Who are you and what is your background?
I am Kitty Drake, a journalist, and one of the editors of Ladybeard Magazine.
In what city?
We started with a sex issue a few years ago with a pink vibrator on the cover. The idea behind Ladybeard has always been to open up old topics lie sex, and beauty in unexpected ways. We wanted to read something funny, and challenging, with stories about real people feeling difficult or uncomfortable emotion. So we decided to make it.
We look for stories that are honest, and that makes you think about a topic in a different way. For our mind issue, for example, we had a feature about why suicide prevention emphasis in the UK mental health system might actually misguided: there shouldn’t be such a stigma against suicide, maybe people have the right to decide about their own lives.
Print: Why choose print? What kind of paper you use and why? Typography?
We love print media. A print magazine is so luscious, and importantly it stays still and has this lovely sense of completeness — it is formally whole — when the internet makes reading so fractured. You’re always scrolling to the next thing. With a printed magazine you can have a reading experience and come out the other side having actually felt and completed something and may be changed a little on the way.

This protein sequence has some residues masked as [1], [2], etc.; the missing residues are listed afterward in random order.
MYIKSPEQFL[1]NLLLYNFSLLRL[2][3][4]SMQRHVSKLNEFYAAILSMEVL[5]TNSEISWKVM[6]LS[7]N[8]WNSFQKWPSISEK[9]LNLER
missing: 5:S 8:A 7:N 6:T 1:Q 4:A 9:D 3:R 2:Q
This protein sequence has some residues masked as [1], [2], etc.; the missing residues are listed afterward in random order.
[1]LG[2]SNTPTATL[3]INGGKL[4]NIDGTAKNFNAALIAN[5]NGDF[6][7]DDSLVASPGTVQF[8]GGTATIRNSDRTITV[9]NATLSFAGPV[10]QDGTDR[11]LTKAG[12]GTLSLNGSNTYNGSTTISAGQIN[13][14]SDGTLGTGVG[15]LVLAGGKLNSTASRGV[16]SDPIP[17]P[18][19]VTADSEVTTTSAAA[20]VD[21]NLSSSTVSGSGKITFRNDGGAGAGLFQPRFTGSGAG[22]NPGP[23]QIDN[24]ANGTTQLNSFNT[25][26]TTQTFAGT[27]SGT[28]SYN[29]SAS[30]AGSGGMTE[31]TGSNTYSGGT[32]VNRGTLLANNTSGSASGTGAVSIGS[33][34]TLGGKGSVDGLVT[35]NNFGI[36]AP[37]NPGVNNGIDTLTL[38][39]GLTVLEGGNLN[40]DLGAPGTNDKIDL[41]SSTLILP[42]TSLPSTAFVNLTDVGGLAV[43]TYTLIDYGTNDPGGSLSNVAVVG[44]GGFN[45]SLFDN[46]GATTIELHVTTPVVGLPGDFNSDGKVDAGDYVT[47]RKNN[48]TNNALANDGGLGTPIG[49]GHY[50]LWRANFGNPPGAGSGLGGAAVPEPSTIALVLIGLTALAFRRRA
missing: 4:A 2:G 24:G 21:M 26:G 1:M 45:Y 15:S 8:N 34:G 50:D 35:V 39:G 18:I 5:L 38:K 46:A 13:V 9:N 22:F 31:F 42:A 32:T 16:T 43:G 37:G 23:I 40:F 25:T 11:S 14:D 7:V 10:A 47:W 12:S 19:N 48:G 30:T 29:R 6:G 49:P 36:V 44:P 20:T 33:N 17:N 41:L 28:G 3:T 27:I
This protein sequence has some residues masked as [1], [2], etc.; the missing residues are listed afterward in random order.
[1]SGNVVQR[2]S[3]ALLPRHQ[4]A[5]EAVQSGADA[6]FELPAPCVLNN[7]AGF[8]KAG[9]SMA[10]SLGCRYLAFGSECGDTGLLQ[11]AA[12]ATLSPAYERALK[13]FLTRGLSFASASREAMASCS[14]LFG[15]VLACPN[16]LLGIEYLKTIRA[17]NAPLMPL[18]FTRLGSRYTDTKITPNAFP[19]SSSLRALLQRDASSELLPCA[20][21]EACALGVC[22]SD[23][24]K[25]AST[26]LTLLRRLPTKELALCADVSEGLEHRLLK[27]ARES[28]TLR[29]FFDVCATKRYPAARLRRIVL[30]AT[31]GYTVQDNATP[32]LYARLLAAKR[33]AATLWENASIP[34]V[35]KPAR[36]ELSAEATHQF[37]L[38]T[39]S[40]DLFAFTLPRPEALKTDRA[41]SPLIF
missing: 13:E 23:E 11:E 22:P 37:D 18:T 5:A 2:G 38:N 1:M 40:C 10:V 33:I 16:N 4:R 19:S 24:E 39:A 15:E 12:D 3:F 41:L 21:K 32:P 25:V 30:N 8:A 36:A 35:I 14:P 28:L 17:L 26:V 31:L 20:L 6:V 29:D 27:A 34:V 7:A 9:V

How’s the public response?
It’s good! We have an audience which is small, as with all indie print audiences, but enthusiastic.
Can you give us a tour of your local media scene?
Well, it’s just the London media scene really! In terms of other indie titles, we love Oof, Mushpit, Ordinary, Buffalo, The Gourmand, MacGuffin.
Business: Good print mags get a lot of love, but is not always translated to sales or advertising. How’re the sales? Advertising-wise, is it a normal approach of selling an ad page or more a brand ad approach?
We don’t sell advertising! Our motivation is feminist! We are anti-advertising! And we’re fed up of buying mags that just tell you to buy something else.
What is your online strategy?
We concentrate on print. We don’t really see ourselves as an online brand.
About design, what does your brand represent/reflect?
Our design is playful and colorful – we want to present sometimes serious, political content, but design it so it’s juicy and fun to read.
What inspires you and motivates you to go to work every day?
The freedom to do what you want with the pages, because you are making it with friends and its up to you.
What were your biggest challenges as an entrepreneur?
Motivating ourselves! And all the fiddly financial bits.
What advice would you give someone who wants to start a magazine?
Make sure you really really want to because it is hard and exhausting.
We are working (slowly) on our power issue.